China will bring more and worst SARS in future as they did in the past, losing its even small soft power of attraction (even if will try to regain it helping the countries around the world, like is doing now with Italy). To change a culture is not like to change an economic system: if Deng Xiao Ping was quick to open China to international markets, Xi Jinping will struggle to convince one and half billion of Chinese to stop eating and trading wild animals. But China is only one of the many countries from where viruses and pandemics could come in the future (as Ebola showed us). So, the international system will see competition among states, to make clear who will resist and react better to these new threats.

At the beginning the “natural selection” among countries with different abilities to survive and strive in times of crises will come out. Nevertheless, with the time the countries will try to create a new international order. These countries, the “winner” in the international competition in time of crisis (mostly economic but also social crisis, as the pandemics make people more depressed and less resilient) will be able to agree on a new international system, based on reciprocal support for the times of crisis. This initial natural selection will be based mostly on economic struggle.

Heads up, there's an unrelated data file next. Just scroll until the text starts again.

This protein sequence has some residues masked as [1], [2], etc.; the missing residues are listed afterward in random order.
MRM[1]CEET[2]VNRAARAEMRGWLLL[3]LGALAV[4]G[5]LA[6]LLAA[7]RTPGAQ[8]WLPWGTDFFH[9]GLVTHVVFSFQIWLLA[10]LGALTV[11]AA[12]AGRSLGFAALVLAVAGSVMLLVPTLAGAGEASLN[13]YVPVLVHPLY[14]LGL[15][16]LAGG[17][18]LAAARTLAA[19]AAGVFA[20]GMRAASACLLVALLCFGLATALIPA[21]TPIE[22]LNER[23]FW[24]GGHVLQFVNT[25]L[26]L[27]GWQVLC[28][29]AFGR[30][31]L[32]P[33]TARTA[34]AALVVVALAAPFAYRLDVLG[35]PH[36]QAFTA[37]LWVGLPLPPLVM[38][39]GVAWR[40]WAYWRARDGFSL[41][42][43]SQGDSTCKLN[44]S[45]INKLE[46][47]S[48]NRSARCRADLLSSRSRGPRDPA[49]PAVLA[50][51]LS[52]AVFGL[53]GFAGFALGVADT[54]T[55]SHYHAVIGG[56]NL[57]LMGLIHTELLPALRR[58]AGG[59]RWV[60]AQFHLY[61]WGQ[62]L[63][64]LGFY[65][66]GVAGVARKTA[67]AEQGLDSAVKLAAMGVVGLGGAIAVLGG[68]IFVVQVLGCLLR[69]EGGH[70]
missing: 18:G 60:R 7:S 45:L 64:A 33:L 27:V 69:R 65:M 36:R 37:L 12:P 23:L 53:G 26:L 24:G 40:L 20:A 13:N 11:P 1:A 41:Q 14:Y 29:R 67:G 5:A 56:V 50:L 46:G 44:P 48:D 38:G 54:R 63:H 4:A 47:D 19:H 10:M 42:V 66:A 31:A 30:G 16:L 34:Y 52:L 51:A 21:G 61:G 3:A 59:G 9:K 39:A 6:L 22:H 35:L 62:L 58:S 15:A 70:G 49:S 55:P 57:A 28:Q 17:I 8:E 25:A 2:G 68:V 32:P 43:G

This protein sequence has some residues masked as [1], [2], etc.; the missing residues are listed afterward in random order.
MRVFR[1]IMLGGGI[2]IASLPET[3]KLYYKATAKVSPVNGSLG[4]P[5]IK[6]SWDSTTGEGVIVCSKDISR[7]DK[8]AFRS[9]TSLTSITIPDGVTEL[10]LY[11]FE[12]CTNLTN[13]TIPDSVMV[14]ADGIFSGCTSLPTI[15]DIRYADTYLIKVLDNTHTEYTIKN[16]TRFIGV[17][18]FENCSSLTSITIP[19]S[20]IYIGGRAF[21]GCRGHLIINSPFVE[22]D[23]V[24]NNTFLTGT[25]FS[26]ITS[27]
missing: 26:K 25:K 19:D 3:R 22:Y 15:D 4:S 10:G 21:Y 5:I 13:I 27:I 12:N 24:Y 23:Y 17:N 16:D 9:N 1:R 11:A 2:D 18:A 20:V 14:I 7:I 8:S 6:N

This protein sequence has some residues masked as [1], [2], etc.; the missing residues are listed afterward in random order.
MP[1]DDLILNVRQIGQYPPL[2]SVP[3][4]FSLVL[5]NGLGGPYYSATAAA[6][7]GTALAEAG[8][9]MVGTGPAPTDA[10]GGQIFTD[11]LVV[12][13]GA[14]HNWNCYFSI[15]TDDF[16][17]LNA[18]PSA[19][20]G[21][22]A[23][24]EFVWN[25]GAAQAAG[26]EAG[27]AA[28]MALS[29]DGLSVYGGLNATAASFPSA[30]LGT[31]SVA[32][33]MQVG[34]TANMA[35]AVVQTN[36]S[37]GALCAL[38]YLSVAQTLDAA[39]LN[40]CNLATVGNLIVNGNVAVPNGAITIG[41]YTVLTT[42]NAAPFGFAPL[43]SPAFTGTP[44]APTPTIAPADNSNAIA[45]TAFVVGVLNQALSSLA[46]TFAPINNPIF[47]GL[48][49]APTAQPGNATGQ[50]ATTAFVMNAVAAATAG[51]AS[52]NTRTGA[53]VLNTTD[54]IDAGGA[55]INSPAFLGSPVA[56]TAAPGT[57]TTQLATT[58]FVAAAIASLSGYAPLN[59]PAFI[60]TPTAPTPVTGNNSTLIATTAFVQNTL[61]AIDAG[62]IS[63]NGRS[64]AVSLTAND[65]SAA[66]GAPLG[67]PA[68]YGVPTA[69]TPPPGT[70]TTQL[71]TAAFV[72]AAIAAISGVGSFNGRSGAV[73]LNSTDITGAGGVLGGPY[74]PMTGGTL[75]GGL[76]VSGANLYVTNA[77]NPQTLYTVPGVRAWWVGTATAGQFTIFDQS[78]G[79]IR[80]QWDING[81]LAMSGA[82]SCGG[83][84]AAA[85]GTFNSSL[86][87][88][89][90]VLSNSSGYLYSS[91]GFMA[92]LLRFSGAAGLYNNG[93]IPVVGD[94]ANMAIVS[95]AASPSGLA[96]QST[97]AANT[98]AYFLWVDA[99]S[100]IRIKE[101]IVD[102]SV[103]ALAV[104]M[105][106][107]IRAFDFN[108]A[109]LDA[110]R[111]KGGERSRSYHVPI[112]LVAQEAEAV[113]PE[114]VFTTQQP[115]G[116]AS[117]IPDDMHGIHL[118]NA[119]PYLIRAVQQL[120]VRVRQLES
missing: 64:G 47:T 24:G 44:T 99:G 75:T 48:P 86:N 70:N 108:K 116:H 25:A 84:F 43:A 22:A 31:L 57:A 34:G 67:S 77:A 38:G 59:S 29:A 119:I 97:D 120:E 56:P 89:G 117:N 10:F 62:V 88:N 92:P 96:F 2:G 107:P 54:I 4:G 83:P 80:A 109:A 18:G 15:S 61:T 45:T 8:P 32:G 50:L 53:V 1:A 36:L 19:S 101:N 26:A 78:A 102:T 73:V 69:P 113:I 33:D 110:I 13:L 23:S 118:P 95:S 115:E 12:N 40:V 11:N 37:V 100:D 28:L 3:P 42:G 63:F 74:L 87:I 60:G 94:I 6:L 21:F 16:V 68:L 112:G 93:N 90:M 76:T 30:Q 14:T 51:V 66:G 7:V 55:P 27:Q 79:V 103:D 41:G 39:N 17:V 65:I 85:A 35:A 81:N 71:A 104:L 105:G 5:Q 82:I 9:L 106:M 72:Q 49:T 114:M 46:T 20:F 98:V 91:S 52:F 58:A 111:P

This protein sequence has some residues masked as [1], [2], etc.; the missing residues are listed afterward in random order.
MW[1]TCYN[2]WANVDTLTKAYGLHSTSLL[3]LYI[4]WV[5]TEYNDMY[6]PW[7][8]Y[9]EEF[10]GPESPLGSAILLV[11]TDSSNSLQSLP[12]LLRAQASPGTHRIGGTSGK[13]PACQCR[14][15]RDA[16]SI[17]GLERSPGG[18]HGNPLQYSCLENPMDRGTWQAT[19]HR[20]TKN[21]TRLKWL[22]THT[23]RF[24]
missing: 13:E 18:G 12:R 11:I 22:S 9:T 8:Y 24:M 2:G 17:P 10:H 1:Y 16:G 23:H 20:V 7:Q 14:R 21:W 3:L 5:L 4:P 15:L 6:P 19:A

The world economy with this pandemic crisis will create a gigantic shock that will force states to cooperate. With the virus there will be an economic crisis probably much worst that 1929. If we don’t freeze the system in the next few months, we will actually need a new Marshall Plan as weak countries will collapse, failing even in the West. We don’t have much time, unless we act soon 2020 will be remembered as the worst year of modern times in world economy, with the worst global economy and financial crisis until now. But maybe the renaissance could come from the green economy. Actually, with the virus for the climate change there are very good news: we had a big reduction in carbon dioxide and this will continue as more states are shutting down. This is good news also for the economy: we could come out of this gigantic crisis with new ideas for a green and sustainable economy.

Therefore, for global threats we will need international cooperation, even a new world government before the end of this century if we want the species survival, as the treats will be quite big (in particular pandemics, artificial intelligence and climate change). Actually, the human species will be able to survive probably only if it finds a way to deal with these global threats in a unified way, and the sooner the better, at least by the end of this century. Competition will make space to cooperation relatively “soon”.

Unfortunately, human race always come together only through real suffering. This virus will also make humankind more united, but much bigger pain will come. We don’t have to give up to democracy and international cooperation though, as they are the two pillars that made us come till here. We must continue this path. Will not be easy but we owe to our future generations.